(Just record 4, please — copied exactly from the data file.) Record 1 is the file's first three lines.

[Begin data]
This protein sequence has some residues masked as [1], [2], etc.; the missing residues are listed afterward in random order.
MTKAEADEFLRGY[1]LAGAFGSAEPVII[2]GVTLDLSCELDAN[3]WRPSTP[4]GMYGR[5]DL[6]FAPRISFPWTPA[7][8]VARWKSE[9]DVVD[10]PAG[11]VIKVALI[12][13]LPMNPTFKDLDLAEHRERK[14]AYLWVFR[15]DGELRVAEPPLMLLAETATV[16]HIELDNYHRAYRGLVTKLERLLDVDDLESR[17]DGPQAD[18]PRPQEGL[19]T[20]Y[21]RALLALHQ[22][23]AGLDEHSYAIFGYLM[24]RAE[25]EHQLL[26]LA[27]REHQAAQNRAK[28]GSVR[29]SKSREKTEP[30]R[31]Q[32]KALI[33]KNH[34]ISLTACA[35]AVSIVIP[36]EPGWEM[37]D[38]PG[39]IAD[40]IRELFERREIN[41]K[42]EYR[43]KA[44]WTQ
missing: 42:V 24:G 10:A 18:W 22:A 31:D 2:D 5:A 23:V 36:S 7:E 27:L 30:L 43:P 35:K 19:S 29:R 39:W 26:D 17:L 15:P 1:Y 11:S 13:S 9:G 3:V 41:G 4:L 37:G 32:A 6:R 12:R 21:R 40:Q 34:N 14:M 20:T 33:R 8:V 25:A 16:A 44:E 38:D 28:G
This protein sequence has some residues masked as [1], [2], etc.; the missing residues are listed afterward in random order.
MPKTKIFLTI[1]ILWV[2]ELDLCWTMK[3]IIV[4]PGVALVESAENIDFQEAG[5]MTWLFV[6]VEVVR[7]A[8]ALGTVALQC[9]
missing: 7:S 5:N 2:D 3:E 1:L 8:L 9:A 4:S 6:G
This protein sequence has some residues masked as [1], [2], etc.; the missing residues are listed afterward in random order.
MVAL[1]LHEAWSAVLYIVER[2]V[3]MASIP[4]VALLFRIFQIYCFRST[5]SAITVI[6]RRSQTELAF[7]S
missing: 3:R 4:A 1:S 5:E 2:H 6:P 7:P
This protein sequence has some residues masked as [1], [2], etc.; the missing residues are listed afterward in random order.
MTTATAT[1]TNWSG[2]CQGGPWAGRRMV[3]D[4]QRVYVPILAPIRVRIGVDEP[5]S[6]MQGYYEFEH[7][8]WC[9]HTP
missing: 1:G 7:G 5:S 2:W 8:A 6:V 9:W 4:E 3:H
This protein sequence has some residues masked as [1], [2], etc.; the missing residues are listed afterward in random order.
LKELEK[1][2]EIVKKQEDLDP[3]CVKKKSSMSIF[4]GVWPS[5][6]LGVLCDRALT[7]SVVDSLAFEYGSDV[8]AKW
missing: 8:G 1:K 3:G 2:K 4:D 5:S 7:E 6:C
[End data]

This protein sequence has some residues masked as [1], [2], etc.; the missing residues are listed afterward in random order.
MTTATAT[1]TNWSG[2]CQGGPWAGRRMV[3]D[4]QRVYVPILAPIRVRIGVDEP[5]S[6]MQGYYEFEH[7][8]WC[9]HTP
missing: 1:G 7:G 5:S 2:W 8:A 6:V 9:W 4:E 3:H